Ken Pomeroy, the college game’s stats guru, says Rogers is the shortest Division I player going back to at least 2007, when he started keeping track of such things. There was a 5-2 walk-on at Southeastern Louisiana a few years ago, and Stephen F. Austin had a 5-3 starting guard named Eric Bell from 2008 to 2010. But Rogers is different. He is an impact player who is confounding foes not despite his size but often because of it.

The Retrievers have raced to a 6-1 record, and Rogers is averaging 11.3 points per game, slightly off his pace from last year, when he topped 20 points three times before injuries shortened his season. After Rogers was granted a medical redshirt, he returned to the starting lineup and is finding plenty of ways to contribute. This month, he dished out five assists in UMBC’s win over George Washington. The next night, in a win over Delaware, he grabbed a game-high eight rebounds.

UMBC Coach Ryan Odom says he considers Rogers’s height an advantage. He explains that other players on the court have no experience playing against someone so short and so quick. Rogers, on the other hand, has spent his entire life going up against taller opponents.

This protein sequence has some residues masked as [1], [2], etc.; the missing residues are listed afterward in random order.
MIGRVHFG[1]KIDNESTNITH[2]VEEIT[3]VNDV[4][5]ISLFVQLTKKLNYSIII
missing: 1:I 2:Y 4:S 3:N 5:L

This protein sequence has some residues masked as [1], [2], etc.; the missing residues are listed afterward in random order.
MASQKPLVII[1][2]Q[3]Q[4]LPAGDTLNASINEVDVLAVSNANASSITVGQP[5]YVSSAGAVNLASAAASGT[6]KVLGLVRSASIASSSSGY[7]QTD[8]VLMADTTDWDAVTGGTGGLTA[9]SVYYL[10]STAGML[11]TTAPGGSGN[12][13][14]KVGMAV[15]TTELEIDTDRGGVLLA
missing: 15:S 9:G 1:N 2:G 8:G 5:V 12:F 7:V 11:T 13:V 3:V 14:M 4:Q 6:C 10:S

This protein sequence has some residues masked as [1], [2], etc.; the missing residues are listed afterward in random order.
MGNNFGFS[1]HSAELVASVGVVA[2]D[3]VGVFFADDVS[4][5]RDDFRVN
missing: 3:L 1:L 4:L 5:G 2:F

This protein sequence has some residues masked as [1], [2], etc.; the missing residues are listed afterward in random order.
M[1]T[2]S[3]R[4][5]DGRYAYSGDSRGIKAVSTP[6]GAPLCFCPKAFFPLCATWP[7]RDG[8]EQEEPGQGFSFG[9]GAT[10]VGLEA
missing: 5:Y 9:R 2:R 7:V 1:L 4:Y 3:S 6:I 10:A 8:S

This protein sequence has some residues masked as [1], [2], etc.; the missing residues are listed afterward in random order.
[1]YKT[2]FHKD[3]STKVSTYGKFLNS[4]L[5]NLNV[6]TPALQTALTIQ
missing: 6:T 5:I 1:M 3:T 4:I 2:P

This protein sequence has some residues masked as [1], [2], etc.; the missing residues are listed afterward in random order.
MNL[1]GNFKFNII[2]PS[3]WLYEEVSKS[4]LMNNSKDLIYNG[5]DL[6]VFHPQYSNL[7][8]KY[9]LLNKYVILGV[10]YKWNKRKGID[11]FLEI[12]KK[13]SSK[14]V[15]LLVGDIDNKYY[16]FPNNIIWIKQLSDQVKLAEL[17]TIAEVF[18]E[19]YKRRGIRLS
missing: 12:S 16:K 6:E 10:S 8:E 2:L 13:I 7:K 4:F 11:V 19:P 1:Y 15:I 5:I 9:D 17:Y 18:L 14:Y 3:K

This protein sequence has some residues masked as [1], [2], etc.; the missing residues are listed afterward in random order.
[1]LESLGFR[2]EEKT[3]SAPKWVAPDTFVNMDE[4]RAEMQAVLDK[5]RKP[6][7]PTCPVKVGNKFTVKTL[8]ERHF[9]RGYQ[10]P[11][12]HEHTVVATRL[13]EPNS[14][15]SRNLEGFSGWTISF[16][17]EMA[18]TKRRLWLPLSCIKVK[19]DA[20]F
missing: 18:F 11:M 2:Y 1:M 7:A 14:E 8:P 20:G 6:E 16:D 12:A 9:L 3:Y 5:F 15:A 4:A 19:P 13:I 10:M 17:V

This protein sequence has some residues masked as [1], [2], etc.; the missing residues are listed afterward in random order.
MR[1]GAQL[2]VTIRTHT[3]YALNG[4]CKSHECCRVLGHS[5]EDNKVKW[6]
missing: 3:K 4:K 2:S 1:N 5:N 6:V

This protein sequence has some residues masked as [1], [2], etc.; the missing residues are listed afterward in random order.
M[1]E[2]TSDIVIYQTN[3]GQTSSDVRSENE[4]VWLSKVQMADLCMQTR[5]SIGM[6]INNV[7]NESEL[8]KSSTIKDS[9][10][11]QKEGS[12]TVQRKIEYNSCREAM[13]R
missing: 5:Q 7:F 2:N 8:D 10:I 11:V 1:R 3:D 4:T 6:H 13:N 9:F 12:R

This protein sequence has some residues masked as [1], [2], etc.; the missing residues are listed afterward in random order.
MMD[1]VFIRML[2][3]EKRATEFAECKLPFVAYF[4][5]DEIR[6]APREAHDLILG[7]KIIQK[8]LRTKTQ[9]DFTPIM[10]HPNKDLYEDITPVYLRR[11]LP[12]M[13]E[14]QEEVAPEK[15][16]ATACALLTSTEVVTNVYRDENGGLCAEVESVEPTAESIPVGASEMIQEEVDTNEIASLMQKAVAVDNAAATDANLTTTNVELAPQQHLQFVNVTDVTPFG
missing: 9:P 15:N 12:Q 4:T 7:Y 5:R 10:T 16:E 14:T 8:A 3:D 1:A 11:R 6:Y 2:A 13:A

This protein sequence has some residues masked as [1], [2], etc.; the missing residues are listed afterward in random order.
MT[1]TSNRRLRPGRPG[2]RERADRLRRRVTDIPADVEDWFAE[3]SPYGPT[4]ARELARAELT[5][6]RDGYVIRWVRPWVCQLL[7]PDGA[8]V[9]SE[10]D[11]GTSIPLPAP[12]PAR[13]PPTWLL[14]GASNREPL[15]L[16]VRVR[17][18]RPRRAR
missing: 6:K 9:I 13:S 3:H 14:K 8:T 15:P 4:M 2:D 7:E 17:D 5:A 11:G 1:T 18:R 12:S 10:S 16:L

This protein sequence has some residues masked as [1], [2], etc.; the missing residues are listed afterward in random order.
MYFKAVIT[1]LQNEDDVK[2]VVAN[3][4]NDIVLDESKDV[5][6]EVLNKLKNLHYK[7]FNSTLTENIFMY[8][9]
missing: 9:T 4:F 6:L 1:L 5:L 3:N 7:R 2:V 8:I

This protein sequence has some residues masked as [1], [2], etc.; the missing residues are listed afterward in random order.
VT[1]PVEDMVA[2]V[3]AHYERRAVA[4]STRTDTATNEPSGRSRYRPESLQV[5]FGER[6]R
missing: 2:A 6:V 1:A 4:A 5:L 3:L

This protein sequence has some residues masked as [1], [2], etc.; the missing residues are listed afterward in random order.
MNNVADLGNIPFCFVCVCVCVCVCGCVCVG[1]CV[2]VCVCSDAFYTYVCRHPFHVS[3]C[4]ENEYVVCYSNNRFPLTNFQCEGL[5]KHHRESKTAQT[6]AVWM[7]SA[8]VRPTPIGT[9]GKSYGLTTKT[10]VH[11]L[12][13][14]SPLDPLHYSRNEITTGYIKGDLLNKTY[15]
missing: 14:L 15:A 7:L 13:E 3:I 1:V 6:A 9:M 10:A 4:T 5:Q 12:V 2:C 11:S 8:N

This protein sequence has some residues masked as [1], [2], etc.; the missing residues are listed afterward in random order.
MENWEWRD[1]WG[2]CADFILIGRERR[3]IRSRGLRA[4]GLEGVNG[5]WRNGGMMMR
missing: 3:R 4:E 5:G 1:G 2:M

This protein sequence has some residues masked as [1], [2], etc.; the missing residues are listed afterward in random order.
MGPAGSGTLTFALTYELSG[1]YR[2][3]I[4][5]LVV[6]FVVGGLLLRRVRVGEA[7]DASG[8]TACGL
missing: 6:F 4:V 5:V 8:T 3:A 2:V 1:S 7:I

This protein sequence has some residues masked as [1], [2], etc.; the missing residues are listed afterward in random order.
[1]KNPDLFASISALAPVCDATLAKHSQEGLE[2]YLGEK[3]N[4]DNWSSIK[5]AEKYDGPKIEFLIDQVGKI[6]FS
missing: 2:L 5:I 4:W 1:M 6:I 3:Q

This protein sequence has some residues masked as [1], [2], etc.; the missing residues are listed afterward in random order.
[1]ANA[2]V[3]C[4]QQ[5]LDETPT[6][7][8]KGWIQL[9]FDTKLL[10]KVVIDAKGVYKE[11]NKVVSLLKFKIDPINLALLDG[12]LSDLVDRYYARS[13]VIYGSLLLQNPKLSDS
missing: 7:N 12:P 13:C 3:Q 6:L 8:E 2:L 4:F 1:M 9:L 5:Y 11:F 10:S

“It’s something you can’t duplicate in practice,” he says. “You can study film all you want — until you play against him, it’s hard to know what you need to do.”

Rogers, a Baltimore native, doesn’t know any different. At 5-foot, his mother is four inches shorter than his dad. Shawnta was named the Atlantic 10 player of the year in 1999, when he averaged 20.7 points, 6.8 assists and 3.6 steals per game. He was later inducted to the George Washington Hall of Fame and is still considered one of the best all-around players the school has produced. Tom Penders once called him the “best basketball player in America,” and another Colonials coach, Mike Jarvis, said, “There isn’t another point guard in the country I’d trade him for.”